South African Cuisine Facts and History
The cuisine in South Africa is also known as the “rainbow cuisine”, due to the large number of influences coming from other cuisines. Besides traditional African cuisine developed by the local tribes, parts coming from the Asian and European cuisine compose today’s cuisine in this part of the world.
From a historical point of view, the cuisine of South Africa had two major local groups that contributed in the highest degrees to the development of the traditional cuisine. One of the largest group is the Bantu-speakers, which were growing crops, like pumpkins, beans, and various vegetables, and raised animals, like cattle, sheep, and goats. The Khoisan was another important group for the development of the traditional cuisine, this group being hunter-gatherers, eating game meat, wild tubers and other available vegetables.
South African Cuisine Menu
It is considered that the English colonies influenced the way breakfast is served in South Africa a lot. This is why you will see coffee and tea served in the morning, with a lot of sugar, being accompanied by toast with cheese, or jam, a very hard type of cookie called rusk, bread with butter, or a hot-dog type bun. But, fried eggs with bacon or sausages are also common, together with sautéed mushrooms, baked beans, and broiled tomatoes. So the breakfast is quite generous.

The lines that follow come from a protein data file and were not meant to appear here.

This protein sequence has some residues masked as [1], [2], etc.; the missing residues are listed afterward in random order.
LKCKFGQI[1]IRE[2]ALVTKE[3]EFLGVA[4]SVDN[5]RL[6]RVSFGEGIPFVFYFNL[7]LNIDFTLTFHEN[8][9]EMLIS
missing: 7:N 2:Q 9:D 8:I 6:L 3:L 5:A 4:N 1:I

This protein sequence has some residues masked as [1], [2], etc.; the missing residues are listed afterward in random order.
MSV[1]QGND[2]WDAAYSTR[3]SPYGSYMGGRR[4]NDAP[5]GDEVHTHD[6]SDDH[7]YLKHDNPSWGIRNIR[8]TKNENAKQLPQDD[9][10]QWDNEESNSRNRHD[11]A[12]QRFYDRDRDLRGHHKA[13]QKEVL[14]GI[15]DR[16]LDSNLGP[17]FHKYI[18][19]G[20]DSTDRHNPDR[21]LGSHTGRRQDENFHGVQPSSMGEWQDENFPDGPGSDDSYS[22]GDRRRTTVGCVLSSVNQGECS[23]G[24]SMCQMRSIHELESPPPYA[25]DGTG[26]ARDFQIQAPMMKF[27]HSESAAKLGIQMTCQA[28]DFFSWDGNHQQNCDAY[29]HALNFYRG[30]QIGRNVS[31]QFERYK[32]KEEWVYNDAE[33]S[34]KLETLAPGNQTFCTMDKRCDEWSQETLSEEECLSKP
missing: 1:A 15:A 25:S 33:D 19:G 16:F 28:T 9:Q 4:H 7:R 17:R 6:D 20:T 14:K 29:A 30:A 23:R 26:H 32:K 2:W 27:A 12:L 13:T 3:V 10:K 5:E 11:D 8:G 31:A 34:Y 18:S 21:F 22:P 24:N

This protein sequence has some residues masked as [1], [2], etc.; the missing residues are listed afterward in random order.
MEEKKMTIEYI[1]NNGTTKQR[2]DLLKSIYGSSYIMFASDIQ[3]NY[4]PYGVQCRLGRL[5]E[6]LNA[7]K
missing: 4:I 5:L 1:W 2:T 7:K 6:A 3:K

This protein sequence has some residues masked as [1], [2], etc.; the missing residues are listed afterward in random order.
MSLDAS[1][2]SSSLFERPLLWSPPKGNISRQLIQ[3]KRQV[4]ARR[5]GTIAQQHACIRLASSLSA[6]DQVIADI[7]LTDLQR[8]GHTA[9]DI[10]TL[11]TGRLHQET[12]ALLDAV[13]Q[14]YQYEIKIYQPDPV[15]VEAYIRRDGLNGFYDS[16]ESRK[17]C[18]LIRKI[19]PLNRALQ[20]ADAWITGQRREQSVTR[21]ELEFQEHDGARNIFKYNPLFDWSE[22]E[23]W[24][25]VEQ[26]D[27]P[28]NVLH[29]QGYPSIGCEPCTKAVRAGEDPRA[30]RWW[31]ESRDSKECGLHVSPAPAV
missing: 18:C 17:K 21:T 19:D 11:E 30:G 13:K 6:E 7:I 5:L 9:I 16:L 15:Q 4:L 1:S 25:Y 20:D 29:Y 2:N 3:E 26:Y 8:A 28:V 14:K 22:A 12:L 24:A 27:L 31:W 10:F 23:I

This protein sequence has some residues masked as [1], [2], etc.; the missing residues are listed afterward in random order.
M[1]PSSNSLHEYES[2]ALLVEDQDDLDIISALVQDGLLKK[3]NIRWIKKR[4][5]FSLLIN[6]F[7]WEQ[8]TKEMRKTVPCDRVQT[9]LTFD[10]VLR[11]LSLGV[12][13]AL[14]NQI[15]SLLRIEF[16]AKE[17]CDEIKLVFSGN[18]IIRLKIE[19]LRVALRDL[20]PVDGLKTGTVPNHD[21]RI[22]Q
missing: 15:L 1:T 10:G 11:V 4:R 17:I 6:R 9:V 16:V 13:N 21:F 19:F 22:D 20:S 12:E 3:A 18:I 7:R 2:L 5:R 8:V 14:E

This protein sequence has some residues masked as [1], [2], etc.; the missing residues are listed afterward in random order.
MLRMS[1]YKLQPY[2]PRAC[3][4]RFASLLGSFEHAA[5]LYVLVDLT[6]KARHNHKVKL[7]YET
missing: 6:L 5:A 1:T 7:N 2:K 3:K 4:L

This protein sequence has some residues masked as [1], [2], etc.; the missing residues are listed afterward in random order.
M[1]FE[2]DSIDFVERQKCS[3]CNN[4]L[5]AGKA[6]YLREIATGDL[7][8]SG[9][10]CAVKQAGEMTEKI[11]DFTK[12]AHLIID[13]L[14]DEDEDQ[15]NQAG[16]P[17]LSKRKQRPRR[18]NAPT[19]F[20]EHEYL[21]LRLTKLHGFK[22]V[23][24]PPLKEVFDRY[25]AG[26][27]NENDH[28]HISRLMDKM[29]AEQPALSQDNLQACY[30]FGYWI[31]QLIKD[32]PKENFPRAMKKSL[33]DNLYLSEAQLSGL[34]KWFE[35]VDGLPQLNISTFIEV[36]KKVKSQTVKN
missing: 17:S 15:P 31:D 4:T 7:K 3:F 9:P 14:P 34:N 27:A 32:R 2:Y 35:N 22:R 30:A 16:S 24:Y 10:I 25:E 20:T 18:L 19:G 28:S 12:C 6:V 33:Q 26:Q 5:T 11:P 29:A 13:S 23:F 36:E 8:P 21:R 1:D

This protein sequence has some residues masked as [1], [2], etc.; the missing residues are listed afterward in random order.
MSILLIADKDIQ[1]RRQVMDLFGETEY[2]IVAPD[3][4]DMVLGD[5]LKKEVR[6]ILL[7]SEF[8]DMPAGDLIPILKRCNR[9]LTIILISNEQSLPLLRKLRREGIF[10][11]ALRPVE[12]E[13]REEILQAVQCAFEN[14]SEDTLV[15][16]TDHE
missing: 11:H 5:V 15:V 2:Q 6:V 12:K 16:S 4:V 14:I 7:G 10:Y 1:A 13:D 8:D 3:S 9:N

In South Africa, lunch is served around 1 p.m. and it consists in a wide diversity of dishes, according to preferences. All kinds of meats can be used in the recipes, chicken or fish being quite popular, together with a large array of vegetables. Bunny chow, which a loaf of bread filled with curry, made out of lamb, mutton or chicken, chips and beans, with plenty of gravy. Various stews are also prepared, meat being used a lot in the South African cuisine, together with vegetables. A typical stew is the tomato bredie, which is made with lamb and tomatoes.
Snacks will often contain meat because, as mentioned before, people in this region love meat, and will use it with every occasion. Thus, a much-appreciated snack is Kapana, which consists in barbecued meat cut in bite size pieces, improved with salt and spices, being eaten just like this. Biltong, another snack consisting in meat, being a piece of dried meat that resembles jerky, is also highly appreciations. It is made out of beef, which is the most sought-after meat, but also from ostrich, chicken, and even game. If you are more courageous, you can try “walkie-talkie”, which are deep fried chicken feet or heads, served on the side of the road, especially in areas with a lot of workers.
Dinner resembles lunch very much, various foods and dishes being served during this moment of the day. In fact, the dishes served for lunch and dinner are interchangeable, depending on availability, so it is not a strict rule to be followed. Dinner is usually served around 7 or 8 p.m., dishes containing meat also being present, although it is not unusual for vegetable-based dishes to be eaten as well. For instance, chakalaka is a relish made from vegetables, which is served simply with bread, stews, curries, or pap, which is porridge made from maize. Chakalaka is made out of beans, tomatoes, onions, garlic, and some curry paste. Meatballs, chicken pie, and pumpkin pap can be served for dinner.